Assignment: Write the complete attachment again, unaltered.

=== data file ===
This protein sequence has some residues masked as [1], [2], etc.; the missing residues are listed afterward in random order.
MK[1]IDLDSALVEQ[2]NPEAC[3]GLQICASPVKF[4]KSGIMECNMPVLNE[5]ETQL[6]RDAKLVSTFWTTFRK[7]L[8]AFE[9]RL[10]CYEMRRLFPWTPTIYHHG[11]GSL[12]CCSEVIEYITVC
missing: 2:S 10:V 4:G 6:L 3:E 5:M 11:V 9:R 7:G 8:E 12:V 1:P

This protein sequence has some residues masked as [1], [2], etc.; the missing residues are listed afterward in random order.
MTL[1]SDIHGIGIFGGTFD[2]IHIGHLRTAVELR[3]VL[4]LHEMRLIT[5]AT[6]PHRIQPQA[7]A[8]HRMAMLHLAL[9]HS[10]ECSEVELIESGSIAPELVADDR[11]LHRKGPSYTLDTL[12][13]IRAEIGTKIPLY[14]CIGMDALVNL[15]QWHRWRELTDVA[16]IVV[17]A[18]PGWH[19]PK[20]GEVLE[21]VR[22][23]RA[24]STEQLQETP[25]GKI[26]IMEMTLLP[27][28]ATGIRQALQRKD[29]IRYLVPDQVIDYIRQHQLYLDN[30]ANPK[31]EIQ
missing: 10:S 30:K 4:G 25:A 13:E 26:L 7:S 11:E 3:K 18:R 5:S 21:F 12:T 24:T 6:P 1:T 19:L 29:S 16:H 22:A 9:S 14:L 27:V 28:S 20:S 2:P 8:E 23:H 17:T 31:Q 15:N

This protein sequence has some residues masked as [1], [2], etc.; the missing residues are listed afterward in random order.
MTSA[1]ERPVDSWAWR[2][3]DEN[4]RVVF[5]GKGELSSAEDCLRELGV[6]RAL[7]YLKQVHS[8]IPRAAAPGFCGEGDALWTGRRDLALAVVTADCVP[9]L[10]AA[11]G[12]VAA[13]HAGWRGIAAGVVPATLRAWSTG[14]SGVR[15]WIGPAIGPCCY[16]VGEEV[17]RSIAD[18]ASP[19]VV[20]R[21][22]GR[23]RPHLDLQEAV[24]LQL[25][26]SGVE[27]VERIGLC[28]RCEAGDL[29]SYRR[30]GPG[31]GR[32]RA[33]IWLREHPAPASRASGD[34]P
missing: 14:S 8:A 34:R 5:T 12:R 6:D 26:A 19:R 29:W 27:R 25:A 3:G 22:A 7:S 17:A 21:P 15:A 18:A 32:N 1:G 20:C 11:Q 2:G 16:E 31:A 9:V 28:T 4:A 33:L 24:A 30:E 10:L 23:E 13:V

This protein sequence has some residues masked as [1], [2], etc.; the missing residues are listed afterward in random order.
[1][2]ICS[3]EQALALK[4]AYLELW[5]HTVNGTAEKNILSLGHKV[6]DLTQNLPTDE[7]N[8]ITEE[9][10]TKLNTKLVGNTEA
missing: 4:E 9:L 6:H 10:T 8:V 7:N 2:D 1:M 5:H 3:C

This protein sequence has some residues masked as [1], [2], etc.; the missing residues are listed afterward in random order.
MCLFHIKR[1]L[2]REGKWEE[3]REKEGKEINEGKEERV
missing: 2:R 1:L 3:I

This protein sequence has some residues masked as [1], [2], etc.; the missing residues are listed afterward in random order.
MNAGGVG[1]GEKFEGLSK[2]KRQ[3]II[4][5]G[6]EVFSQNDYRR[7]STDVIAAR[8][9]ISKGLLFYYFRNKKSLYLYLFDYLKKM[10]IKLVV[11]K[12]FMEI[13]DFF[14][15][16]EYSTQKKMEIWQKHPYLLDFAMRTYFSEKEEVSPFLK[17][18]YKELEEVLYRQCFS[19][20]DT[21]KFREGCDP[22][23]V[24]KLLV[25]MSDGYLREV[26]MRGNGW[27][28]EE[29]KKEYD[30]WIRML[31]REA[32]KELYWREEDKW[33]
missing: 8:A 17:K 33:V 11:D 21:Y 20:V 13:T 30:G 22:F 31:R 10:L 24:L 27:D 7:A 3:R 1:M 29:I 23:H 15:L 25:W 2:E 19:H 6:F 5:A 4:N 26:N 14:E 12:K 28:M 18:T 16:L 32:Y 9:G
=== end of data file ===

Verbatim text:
This protein sequence has some residues masked as [1], [2], etc.; the missing residues are listed afterward in random order.
MK[1]IDLDSALVEQ[2]NPEAC[3]GLQICASPVKF[4]KSGIMECNMPVLNE[5]ETQL[6]RDAKLVSTFWTTFRK[7]L[8]AFE[9]RL[10]CYEMRRLFPWTPTIYHHG[11]GSL[12]CCSEVIEYITVC
missing: 2:S 10:V 4:G 6:L 3:E 5:M 11:V 9:R 7:G 8:E 12:V 1:P

This protein sequence has some residues masked as [1], [2], etc.; the missing residues are listed afterward in random order.
MTL[1]SDIHGIGIFGGTFD[2]IHIGHLRTAVELR[3]VL[4]LHEMRLIT[5]AT[6]PHRIQPQA[7]A[8]HRMAMLHLAL[9]HS[10]ECSEVELIESGSIAPELVADDR[11]LHRKGPSYTLDTL[12][13]IRAEIGTKIPLY[14]CIGMDALVNL[15]QWHRWRELTDVA[16]IVV[17]A[18]PGWH[19]PK[20]GEVLE[21]VR[22][23]RA[24]STEQLQETP[25]GKI[26]IMEMTLLP[27][28]ATGIRQALQRKD[29]IRYLVPDQVIDYIRQHQLYLDN[30]ANPK[31]EIQ
missing: 10:S 30:K 4:G 25:A 13:E 26:L 7:S 11:E 3:K 18:R 5:S 21:F 12:T 24:T 6:P 1:T 19:L 29:S 16:H 22:A 9:S 14:L 27:V 28:S 20:S 2:P 8:E 23:H 17:T 31:Q 15:N

This protein sequence has some residues masked as [1], [2], etc.; the missing residues are listed afterward in random order.
MTSA[1]ERPVDSWAWR[2][3]DEN[4]RVVF[5]GKGELSSAEDCLRELGV[6]RAL[7]YLKQVHS[8]IPRAAAPGFCGEGDALWTGRRDLALAVVTADCVP[9]L[10]AA[11]G[12]VAA[13]HAGWRGIAAGVVPATLRAWSTG[14]SGVR[15]WIGPAIGPCCY[16]VGEEV[17]RSIAD[18]ASP[19]VV[20]R[21][22]GR[23]RPHLDLQEAV[24]LQL[25][26]SGVE[27]VERIGLC[28]RCEAGDL[29]SYRR[30]GPG[31]GR[32]RA[33]IWLREHPAPASRASGD[34]P
missing: 14:S 8:A 34:R 5:T 12:R 6:D 26:A 19:R 29:W 27:R 25:A 3:G 22:A 7:S 17:A 21:P 15:A 18:A 32:N 1:G 20:C 11:Q 2:G 16:E 31:A 9:V 28:T 4:A 33:L 24:A 30:E 10:L 23:E 13:V

This protein sequence has some residues masked as [1], [2], etc.; the missing residues are listed afterward in random order.
[1][2]ICS[3]EQALALK[4]AYLELW[5]HTVNGTAEKNILSLGHKV[6]DLTQNLPTDE[7]N[8]ITEE[9][10]TKLNTKLVGNTEA
missing: 4:E 9:L 6:H 10:T 8:V 7:N 2:D 1:M 5:H 3:C

This protein sequence has some residues masked as [1], [2], etc.; the missing residues are listed afterward in random order.
MCLFHIKR[1]L[2]REGKWEE[3]REKEGKEINEGKEERV
missing: 2:R 1:L 3:I

This protein sequence has some residues masked as [1], [2], etc.; the missing residues are listed afterward in random order.
MNAGGVG[1]GEKFEGLSK[2]KRQ[3]II[4][5]G[6]EVFSQNDYRR[7]STDVIAAR[8][9]ISKGLLFYYFRNKKSLYLYLFDYLKKM[10]IKLVV[11]K[12]FMEI[13]DFF[14][15][16]EYSTQKKMEIWQKHPYLLDFAMRTYFSEKEEVSPFLK[17][18]YKELEEVLYRQCFS[19][20]DT[21]KFREGCDP[22][23]V[24]KLLV[25]MSDGYLREV[26]MRGNGW[27][28]EE[29]KKEYD[30]WIRML[31]REA[32]KELYWREEDKW[33]
missing: 8:A 17:K 33:V 11:D 21:Y 20:V 13:T 30:G 22:F 31:R 10:L 24:L 27:D 7:A 3:R 1:M 29:I 23:H 15:L 25:W 2:E 19:H 6:F 5:A 4:N 26:N 14:E 12:K 28:M 18:T 16:L 32:Y 9:G